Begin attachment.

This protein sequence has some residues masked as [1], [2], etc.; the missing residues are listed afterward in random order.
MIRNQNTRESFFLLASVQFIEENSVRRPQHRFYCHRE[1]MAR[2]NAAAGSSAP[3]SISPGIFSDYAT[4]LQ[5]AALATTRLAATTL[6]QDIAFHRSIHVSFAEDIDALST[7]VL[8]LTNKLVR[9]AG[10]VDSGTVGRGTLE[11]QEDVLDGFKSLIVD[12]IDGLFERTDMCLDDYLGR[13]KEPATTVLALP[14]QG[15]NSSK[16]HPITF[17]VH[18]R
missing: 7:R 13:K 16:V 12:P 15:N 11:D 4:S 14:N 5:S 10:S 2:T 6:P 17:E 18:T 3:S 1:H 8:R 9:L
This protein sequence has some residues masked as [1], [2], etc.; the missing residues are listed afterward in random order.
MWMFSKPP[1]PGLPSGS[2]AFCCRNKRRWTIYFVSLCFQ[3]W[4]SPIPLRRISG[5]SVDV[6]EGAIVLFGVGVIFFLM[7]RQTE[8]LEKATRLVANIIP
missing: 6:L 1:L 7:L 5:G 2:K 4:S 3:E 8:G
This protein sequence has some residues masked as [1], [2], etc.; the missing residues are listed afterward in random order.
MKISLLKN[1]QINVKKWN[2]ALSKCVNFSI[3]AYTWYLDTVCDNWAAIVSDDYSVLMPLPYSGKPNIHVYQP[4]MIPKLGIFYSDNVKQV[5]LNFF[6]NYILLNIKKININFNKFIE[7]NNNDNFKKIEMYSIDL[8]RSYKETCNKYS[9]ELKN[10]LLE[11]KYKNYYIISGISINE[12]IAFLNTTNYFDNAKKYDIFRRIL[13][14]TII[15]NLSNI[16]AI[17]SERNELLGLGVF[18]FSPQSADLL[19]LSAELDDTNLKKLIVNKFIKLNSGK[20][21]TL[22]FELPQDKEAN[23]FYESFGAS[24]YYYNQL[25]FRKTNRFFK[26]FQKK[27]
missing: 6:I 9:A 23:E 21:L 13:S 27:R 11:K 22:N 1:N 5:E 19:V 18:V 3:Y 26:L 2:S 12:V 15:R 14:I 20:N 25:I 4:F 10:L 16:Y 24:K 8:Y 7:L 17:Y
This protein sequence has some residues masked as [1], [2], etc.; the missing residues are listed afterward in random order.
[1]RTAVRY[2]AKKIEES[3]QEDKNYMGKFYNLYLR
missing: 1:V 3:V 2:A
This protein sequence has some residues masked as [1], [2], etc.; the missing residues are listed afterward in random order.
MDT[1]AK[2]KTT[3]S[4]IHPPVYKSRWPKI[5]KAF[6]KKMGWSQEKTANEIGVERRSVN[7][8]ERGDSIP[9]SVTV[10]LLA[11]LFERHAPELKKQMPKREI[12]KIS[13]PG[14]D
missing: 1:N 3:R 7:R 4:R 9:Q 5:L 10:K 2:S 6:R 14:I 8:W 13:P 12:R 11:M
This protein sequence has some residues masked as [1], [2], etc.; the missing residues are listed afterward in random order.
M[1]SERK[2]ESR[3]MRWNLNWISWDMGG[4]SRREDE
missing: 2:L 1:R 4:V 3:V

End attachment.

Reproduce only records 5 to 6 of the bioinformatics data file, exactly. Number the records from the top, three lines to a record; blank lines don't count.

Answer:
This protein sequence has some residues masked as [1], [2], etc.; the missing residues are listed afterward in random order.
MDT[1]AK[2]KTT[3]S[4]IHPPVYKSRWPKI[5]KAF[6]KKMGWSQEKTANEIGVERRSVN[7][8]ERGDSIP[9]SVTV[10]LLA[11]LFERHAPELKKQMPKREI[12]KIS[13]PG[14]D
missing: 1:N 3:R 7:R 4:R 9:Q 5:L 10:K 2:S 6:R 14:I 8:W 13:P 12:R 11:M
This protein sequence has some residues masked as [1], [2], etc.; the missing residues are listed afterward in random order.
M[1]SERK[2]ESR[3]MRWNLNWISWDMGG[4]SRREDE
missing: 2:L 1:R 4:V 3:V